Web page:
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HomeFarming NewsMinimum 5% increase in ag contracting services in 2022 – FCI
Catherina Cunnane
Catherina Cunnanehttps://www.thatsfarming.com/
Catherina Cunnane hails from a sixth-generation drystock and specialised pedigree suckler enterprise in Co. Mayo. She currently holds the positions of editor and general manager at That's Farming, having joined the firm during its start-up phase in 2015.
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Minimum 5% increase in ag contracting services in 2022 – FCI

Farmers across Ireland will see an average minimum 5% increase in agricultural contracting service charges in 2022.

That is according to the Association of Farm & Forestry Contractors in Ireland (FCI), which has published its FCI Contracting Charges Guide for 2022.

The body is “satisfied” that this averaged price guide continues to provide “fair and reasonable” guidance for farm and forestry contractors and their clients.

However, it stressed that one must remember this is only a guide.

FCI produces these guide figures on an annual basis. It collates an average figure for each operation from a panel of members across Ireland.

Because of the local differences, the actual guide charge may vary between:

  • Regions;
  • Across soil types;
  • Distance travelled;
  • Size of contract undertaken;
  • Size and type of equipment;
  • Scale of work.

Contracting charges 2022

This year’s hikes come on the back of “significant” increases in costs of machinery, tyres, fuel and lubrication oils, insurance, and labour costs FCI members experienced throughout 2021 and into 2022.

The FCI said the increasing costs of new machinery for farm and forestry contractors and their client farmers impact the sustainability of many agricultural contracting businesses.

It believes “sustained” investment in new technology in the sector is “vital” for its survival and to deliver improved economic output and efficiencies on Irish farms.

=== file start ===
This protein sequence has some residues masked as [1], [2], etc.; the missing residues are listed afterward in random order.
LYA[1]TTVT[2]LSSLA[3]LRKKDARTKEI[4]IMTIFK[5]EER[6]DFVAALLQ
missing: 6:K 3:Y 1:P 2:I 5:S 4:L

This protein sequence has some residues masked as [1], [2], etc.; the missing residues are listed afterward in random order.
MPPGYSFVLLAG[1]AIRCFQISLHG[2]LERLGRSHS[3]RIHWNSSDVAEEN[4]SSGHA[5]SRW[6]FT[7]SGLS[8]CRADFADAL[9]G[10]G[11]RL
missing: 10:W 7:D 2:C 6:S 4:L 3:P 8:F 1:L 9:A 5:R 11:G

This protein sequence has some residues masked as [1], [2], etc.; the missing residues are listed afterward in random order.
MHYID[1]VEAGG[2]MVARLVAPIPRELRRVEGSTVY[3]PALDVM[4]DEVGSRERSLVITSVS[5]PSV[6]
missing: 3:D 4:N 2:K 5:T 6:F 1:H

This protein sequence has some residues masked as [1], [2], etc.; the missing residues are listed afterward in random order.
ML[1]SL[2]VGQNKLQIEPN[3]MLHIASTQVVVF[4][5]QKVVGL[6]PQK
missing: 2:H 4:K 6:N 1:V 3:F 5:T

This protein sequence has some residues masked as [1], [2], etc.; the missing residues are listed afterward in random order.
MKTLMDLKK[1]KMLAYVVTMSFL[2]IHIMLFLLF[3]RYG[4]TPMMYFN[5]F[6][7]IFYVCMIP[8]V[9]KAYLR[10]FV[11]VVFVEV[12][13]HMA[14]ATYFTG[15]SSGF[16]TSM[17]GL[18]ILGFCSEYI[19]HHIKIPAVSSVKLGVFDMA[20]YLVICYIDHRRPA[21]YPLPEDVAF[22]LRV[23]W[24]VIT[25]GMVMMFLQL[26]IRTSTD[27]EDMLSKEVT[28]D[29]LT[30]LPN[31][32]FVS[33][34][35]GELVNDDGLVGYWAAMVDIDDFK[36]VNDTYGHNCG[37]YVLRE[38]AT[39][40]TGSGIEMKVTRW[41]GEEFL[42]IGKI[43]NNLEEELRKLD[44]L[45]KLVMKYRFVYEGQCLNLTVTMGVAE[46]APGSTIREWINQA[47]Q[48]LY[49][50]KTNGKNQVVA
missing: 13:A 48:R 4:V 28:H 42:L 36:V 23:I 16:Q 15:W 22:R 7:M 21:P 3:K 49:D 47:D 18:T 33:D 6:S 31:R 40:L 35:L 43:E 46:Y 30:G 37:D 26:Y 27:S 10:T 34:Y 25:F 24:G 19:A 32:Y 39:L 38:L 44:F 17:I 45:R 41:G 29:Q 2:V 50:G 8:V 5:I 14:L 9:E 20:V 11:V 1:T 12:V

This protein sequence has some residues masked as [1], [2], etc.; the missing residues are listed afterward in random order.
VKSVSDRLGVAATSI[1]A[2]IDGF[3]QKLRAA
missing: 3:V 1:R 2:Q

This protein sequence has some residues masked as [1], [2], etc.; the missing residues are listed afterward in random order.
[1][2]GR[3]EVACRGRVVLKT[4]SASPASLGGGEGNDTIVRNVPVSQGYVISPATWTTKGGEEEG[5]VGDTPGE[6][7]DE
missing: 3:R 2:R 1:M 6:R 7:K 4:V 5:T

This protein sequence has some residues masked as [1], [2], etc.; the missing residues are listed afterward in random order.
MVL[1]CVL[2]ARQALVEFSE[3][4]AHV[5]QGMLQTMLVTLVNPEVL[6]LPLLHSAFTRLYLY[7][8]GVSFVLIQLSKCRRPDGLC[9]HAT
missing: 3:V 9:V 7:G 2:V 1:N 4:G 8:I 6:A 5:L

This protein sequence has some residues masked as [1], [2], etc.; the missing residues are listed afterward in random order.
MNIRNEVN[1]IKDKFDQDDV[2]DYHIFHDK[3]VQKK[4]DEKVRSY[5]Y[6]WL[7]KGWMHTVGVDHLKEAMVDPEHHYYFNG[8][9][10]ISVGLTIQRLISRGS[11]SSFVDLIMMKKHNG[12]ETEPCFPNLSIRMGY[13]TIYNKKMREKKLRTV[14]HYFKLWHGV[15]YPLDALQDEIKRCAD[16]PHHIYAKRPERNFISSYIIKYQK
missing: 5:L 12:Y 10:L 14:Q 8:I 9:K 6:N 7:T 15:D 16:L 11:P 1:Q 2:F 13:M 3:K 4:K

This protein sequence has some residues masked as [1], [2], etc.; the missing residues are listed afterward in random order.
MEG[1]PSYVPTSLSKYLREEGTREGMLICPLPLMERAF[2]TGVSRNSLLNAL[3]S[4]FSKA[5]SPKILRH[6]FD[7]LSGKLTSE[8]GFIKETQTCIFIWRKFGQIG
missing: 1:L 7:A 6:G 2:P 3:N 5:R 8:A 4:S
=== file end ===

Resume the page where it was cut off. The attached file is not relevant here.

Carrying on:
FCI stressed that additional machinery, replacement parts and tyre cost increases during 2021 and into 2022 are driving up machinery purchasing and ownership costs. “This forces the need to examine machine operating costs critically,” it said.

Establish your costs 

Michael Moroney, FCI chief executive officer, said:

“FCI always advocates that all contractors should prioritise a detailed year-end analysis of their 2021 costs of operation in working out their individual charges for 2022.”

“To ensure the sustainability of the business, charges must be based on a realistic examination of the true cost of the operating tractors and a full host of machinery, as well as the costs of running a modern progressive rural enterprise.”

He said an FCI silage cost analysis has shown that a modern contractor silage fleet will require a minimum rate of €140/acre to cover the depreciation, labour, and operating costs, which will also include a further carbon tax increase in May 2022.

“Contractors need to look closely at all costs to establish sustainable and realistic rates for their services when investing in modern farm equipment,” he added.

“Putting time and effort into establishing your operating costs, as a farm and forestry contractor, has never been more important.”

“FCI advocates developing a clear understanding of the actual costs of the machine operations.”

“While this 2022 guide is helpful to both contractors and farmers in providing a guide to national averages, each contractor must now establish individual baseline costings.”

That’s Farming will publish segments from the FCI’s 2022 guide.

See last year’s rates.

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